Why Big Data is Hollywood's new rising star

by Garrett Reim
March 18, 2014


"Nobody knows anything" about predicting hits in Hollywood, said film writer William Goldman in his classic book Adventures in the Screen Trade. Thanks to Big Data, that appears to be changing. More and more, everyone from big-time to small-time creators are using data to influence the direction of their work.

This past Saturday, at Idea to Screen and General Assembly’s "Big Data” event some of Hollywood’s thought leaders sat down to discuss the future of creating content in light of Big Data’s influence.

“The great thing about digital is it allows everyone to be a content creator,” said Vincent Bruzzese, CEO of Worldwide Motion Picture Group. "But then from my perspective is it’s a bad thing that everyone is a content creator.”

Because “you’re not going to earn money off your content unless you differentiate it,” said Bruzzese. 

And the best way to differentiate content is to optimize it for what audiences want.

At the Worldwide Motion Picture Group, they know movie audiences by surveying them constantly. Over the past 10 years the company has run a movie-tracking product that has surveyed over 1 million moviegoers; cataloging movie awareness, interest, choice, definite interest intensity (a more in-depth study of interest) and title and star conversion (a measure of how the cast-makeup and title wording effect sales).

“If you are four weeks from release and we know your levels of awareness and interest, we are able to accurately predict opening weekend box office sales,” said Bruzzese.

But more and more interesting to studios is not forecasting sales with data, but using it to cook up hits in the writing room.

“What we try to deal with is archetypes and how data can inform archetypes,” said Bruzzese.

“For example, if you’ve got a horror movie: well you can break up horror into a haunting or a killer. Let’s say you have a horror movie that’s about a killer. There’s multiple killers, or a creature killer? Let’s say you have multiple killers. Well we’ll look through 10 years of data we’ve ever screened that has multiple killers in it, and what we find is that the killers have to be insane, and by insane what I mean is that they have to have absolutely no motive what-so-ever,” said Bruzzese.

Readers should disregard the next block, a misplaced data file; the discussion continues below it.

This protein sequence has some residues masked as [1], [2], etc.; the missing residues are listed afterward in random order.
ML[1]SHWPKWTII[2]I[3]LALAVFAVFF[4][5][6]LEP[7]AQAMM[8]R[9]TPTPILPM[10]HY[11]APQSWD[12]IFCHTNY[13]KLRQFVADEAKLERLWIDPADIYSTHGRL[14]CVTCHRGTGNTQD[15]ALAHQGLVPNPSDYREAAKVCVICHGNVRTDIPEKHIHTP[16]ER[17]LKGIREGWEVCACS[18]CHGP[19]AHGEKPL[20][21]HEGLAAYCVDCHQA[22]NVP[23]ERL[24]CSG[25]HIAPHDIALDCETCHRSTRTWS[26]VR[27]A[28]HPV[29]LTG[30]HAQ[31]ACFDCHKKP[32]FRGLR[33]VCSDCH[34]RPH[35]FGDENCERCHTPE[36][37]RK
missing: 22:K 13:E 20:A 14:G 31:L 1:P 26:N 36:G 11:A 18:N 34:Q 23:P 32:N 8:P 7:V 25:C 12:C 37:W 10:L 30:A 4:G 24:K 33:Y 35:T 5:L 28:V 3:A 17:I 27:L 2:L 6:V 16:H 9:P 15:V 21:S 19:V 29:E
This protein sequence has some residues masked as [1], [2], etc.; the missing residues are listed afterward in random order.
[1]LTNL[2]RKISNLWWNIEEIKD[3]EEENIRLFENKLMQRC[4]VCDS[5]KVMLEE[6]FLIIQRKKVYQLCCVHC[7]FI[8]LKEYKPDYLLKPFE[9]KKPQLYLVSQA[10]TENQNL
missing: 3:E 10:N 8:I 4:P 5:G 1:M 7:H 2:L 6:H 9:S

“If they are trying to steal your organs for money, the audience actually believes in their minds that they can reason there way out of that terrifying situation,” said Bruzzese. “But if the killers are completely insane- think of the Strangers as an archetype- where they are just going to kill you because you are there, that’s where the fear comes from.”

Such knowledge is already informing movie creation and showing promise, yet many of those on the creative end are reluctant to give up artistic authority.

“The fear in Big Data and quality content is that it can become cookie cutter,” said Bruzzese.

But, that has yet to become a problem because, so far, those savvy enough to use Big Data also appear savvy enough to understand what Big Data does best. Rather than stamping out copies, data is helping creators own certain niches, areas of expertise.

Netflix for example, observed the viewing habits of its 33 million viewers and found “our older viewers are most likely to watch TV shows, are most likely to marathon it, they like political thrillers, well let’s remake House of Cards,” said Bruzzese.


The result was anything but cookie-cutter.

Other channels have also honed their content around archetypes. AMC “they have a very clear concise mission statement,” said Bruzzese. “AMC is the home of the anti-hero. Everything from Breaking Bad to Mad Men to Walking Dead, they owned that type of character, and that’s where you go because they’ve branded themselves that way.”

“There are other platforms that have other opportunities to own other categories and again that’s where data comes in. Where are the gaps? What genres and areas are not being addressed? What platforms can address it? And do I have the content to address it?” said Bruzzese.

So even if you’re not a massive Hollywood studio, with lots of resources to poll viewers, there are still plenty of opportunities to use data to your creative advantage.

Matthew Patrick, senior YouTube channel manager at Defy Media, said the site’s analytics provide a wealth of information to creators.

“A lot of things we do when we are working with creators is talking to them about ‘these are the things that are working for your channel, these aren’t,'” said Patrick.

Using YouTube’s analytics Defy Media is able to dissect and analyze the effectiveness of their entertainment. YouTube analytics include: views, demographics, playback locations, traffic sources and a breakdown of devices the content was watched on.

Using that data Defy Media is able to tell its creators “this is where you are loosing them. Tighten up these moments. Focus on these flash in the pan quick jokes, quick memes,” said Patrick.

“By paying attention to the data you are able to highly target the material you are making for the people who are watching,” said Patrick.

“The next week your show is a little bit better. The week after that your show is a little bit better than that,” said Patrick. “And you’re able to really hone the content to the people that are watching it.”

Los Angeles startup guides

Best Companies to Work for in Los Angeles
Inside the Best Software Engineer Jobs in Los Angeles
Tour the Coolest Tech Offices in Los Angeles
Inside the Best Sales Jobs in Los Angeles
Your Guide to the Best Perks at LA Tech Companies
Inside the Best Marketing Jobs in Los Angeles
Your Guide to Virtual Reality Tech in Los Angeles
Your Guide to Media Tech in Los Angeles